This site is intended for health professionals only

At the heart of general practice since 1960

Read the latest issue online

CAMHS won't see you now

Doubt over statins in heart failure

Statins may not be beneficial in patients with heart failure, say researchers, after finding high levels of cholesterol could be protective in some patients.

Their study found patients with high levels of C reactive protein – indicating poor prognosis – were at greatest risk of death when their cholesterol levels were low.

The high CRP but low cholesterol group had a 28 per cent

increased risk of dying, compared with a 17 per cent increased risk in their high cholesterol counterparts.

Statin therapy was of little significant benefit in any patients except those with low cholesterol and high CRP, possibly as a result of the pleiotropic effects of the drugs, the researchers found.

Their study of 888 patients was presented at the World Congress of Cardiology in Barcelona last week.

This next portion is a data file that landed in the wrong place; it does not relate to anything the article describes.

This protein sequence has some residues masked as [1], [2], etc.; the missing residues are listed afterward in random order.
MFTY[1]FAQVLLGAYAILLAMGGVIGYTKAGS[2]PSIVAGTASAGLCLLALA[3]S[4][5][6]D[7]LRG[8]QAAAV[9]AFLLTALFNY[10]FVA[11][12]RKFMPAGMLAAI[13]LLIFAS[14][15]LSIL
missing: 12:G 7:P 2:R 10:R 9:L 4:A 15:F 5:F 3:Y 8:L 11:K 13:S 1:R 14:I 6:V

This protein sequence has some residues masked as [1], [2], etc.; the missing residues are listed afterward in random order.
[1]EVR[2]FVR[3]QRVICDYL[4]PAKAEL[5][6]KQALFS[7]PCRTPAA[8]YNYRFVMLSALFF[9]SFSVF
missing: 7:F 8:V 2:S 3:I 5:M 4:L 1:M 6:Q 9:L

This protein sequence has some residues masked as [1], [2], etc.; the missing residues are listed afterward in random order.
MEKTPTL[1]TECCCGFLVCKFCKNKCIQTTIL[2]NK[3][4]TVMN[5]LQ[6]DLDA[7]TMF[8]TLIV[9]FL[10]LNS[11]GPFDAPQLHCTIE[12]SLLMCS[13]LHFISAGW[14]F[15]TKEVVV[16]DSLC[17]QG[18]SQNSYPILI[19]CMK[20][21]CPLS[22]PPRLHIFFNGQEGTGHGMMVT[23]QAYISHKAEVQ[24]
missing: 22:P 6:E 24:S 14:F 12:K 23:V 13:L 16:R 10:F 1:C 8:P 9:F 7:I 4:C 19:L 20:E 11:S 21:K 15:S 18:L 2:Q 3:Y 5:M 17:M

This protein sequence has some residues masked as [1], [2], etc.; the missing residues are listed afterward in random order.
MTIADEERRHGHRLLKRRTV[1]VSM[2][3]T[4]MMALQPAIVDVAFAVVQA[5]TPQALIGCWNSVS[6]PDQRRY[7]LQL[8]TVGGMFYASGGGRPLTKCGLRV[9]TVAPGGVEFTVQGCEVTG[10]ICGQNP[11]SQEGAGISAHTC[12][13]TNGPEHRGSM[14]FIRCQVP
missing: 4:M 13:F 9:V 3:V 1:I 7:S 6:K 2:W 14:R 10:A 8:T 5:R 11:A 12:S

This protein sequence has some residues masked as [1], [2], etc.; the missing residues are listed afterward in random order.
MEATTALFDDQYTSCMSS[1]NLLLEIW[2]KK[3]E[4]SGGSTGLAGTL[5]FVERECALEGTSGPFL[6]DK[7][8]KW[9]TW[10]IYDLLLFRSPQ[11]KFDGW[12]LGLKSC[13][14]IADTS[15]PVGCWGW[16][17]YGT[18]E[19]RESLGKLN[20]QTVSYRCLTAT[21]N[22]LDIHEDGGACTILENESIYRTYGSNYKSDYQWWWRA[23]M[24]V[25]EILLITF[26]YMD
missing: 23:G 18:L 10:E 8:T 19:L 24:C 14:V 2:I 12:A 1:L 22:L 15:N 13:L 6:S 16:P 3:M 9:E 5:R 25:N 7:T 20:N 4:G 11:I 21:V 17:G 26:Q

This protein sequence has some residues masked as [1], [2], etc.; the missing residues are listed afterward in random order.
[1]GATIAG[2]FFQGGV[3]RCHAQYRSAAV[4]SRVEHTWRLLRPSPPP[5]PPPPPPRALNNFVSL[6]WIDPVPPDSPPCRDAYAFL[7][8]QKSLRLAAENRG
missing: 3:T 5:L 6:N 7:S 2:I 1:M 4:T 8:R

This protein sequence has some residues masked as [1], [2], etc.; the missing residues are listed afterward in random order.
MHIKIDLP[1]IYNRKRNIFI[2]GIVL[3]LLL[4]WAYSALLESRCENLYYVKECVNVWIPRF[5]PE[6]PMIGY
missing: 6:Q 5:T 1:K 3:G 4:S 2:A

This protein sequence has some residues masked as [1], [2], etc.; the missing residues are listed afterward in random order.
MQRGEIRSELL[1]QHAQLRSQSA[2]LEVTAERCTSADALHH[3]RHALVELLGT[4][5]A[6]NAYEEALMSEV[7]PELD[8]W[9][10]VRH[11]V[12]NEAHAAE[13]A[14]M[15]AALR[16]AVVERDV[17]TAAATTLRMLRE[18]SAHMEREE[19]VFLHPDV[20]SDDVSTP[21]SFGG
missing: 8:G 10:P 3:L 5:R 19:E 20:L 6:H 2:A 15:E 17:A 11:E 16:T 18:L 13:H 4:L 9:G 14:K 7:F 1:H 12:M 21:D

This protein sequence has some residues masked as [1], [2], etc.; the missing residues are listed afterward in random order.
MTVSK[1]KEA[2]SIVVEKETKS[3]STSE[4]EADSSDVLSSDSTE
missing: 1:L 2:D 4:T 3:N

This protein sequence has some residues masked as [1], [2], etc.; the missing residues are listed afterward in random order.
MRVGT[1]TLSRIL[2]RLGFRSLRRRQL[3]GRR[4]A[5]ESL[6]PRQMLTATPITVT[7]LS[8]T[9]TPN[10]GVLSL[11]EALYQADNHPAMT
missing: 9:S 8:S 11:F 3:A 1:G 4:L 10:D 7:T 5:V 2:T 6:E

Dr Andrew Clark, a researcher on the study and reader in cardiology at the University of Hull, said: 'Just because statins were helpful in patients with CHD doesn't mean they're helpful in patients with heart failure.

'In contrast to what you might imagine, having a high level of cholesterol might be good for you.'

He added that people with high cholesterol might have more energy reserves to deal with their condition.

Two large randomised controlled trials are currently under way to evaluate efficacy of statins in heart failure patients.

Rate this article 

Click to rate

  • 1 star out of 5
  • 2 stars out of 5
  • 3 stars out of 5
  • 4 stars out of 5
  • 5 stars out of 5

0 out of 5 stars

Have your say